Chapter 4: Mapping
The district responded that it has a complete set of property maps. The district also responded that it regularly updates the map system for property splits. The district receives deed filings monthly from the county clerk, which the district uses to update maps. The district remarked that its map system is highly efficient and pays for itself through public purchases of appraisal district maps.
Chapter 5: Data Collection
The district responded that its property record system is computerized and that property characteristics are updated annually through physical inspections. The district also noted that it uses local government permit information to help verify property changes. The district also noted its use of a laptop computer while performing field inspections as an advantage in keeping property records and characteristics current. The district responded that using the laptop computer during field inspections has cut the time required for field work in half.
Chapters 6: Land Evaluation
Responses about the appraisal district's land evaluation practices indicate that it maintains a land sales file and that these sales are reviewed and confirmed. The district uses a sales verification letter that it sends to buyers and sellers. Buyers and sellers are identified by researching deed filings. The district also responded that it uses other elements to help it analyze its market for vacant land such as geographic stratification, abstraction and plotting sales on maps. The district also described its land valuation processes, specifically noting that it appraises land based on the way land sells, that is, values are based on the type of unit (price) for similar properties sell.
Chapter 7: Residential Property Valuation
The district's responses indicate a commitment to using ratio studies as a guide to valuing residential property at its market value. The district noted that it runs ratio studies using various geographic or taxing unit strata and also by using various property characteristic variables. The district noted that it uses the ratio study results to develop modifiers, which it uses to adjust values so they annually reflect the market. The district also stated that cost schedules are computerized and updated as sales indicate.
Chapter 8: Commercial Property Valuation
The appraisal district reported that it uses all three approaches to value in appraising commercial property, but the fieldwork for the appraisal standards review indicated that the district uses replacement costs to appraise improvements of all types. The district stated that it does adjust replacement costs according to the local market with modifiers. In addition, the district does have an internal appraisal review system as the chief appraiser must approve all values before they are assigned.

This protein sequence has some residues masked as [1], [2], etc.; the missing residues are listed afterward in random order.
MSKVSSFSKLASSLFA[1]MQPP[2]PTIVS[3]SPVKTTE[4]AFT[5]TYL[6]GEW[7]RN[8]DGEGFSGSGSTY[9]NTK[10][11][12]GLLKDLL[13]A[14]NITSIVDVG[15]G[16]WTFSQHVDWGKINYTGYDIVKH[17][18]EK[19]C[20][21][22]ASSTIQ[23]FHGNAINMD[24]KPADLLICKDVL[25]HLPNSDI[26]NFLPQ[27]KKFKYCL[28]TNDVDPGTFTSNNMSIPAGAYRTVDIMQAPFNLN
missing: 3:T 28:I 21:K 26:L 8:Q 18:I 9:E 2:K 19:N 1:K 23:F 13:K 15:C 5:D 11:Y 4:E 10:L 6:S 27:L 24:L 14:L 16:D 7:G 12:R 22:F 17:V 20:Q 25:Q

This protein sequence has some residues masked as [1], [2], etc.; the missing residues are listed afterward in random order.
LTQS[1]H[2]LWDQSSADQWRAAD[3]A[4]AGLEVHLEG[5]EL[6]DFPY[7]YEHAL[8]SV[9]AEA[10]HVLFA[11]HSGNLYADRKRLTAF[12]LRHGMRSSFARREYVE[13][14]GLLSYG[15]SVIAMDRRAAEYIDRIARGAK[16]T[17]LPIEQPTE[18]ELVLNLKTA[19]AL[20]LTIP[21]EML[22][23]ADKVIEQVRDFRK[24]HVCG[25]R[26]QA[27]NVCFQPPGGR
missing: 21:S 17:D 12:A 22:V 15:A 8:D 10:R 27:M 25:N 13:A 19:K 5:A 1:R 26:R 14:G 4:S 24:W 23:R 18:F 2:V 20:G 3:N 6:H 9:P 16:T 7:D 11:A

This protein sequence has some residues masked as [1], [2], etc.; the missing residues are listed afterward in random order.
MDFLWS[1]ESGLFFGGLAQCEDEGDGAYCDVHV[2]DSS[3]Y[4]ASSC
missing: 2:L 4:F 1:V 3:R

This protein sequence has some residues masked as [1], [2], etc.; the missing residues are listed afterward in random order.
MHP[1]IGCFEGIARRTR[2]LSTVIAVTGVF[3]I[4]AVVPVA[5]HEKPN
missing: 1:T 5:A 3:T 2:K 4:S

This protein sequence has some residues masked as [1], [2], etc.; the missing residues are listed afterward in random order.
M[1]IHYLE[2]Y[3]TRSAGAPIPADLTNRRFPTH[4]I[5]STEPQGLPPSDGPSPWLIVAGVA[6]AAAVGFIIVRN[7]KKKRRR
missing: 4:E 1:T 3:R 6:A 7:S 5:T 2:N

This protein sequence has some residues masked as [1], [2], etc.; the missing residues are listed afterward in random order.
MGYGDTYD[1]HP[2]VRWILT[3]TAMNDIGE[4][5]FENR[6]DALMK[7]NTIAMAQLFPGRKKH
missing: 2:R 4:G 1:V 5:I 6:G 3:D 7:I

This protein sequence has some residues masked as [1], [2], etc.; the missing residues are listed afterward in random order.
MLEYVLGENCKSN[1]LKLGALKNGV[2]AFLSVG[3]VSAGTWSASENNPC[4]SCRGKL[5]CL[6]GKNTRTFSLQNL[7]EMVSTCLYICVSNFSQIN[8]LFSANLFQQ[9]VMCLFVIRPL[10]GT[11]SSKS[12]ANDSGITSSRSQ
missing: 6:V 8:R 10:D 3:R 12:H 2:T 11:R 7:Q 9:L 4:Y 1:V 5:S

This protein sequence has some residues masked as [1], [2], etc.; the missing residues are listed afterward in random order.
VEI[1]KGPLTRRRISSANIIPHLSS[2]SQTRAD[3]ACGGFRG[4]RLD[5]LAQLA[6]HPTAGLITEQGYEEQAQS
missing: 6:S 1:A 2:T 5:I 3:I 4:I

Chapter 9: Sales Data, Ratio Studies, and Stratification
The appraisal district responded that it screens and stratifies sales for market analyses. The district responded that it uses ratio studies for planning and determining reappraisal priorities. For purposes of conducting ratio studies, the district stratifies properties by variables including class, size and geographic area. The district also described its internal procedure for ensuring that similar properties are treated the same in order to avoid sales chasing.
Chapter 10: Personal Property Assessment
The district's responses about its personal property appraisal program are consistent with generally accepted practices. The district indicated that it inspects properties to verify taxpayer renditions when it suspects that rendered values do not represent the property at the location.
Chapter 11: Assessment Administration
The district uses its automated system to make information available to the public. The district described its process for verifying eligibility for agricultural-use appraisal and for verifying residency before granting homestead exemptions.
The district does regular deed research and gets deed filings monthly from the county clerk. The district noted that it promptly updates its property records based on the deed information.
Chapter 12: Defense of Values
The responses to this subject show the district complies with the state standard for certifying values to the appraisal review board before protests. The district also responded that it encourages taxpayers to discuss appraisal concerns before filing formal protests.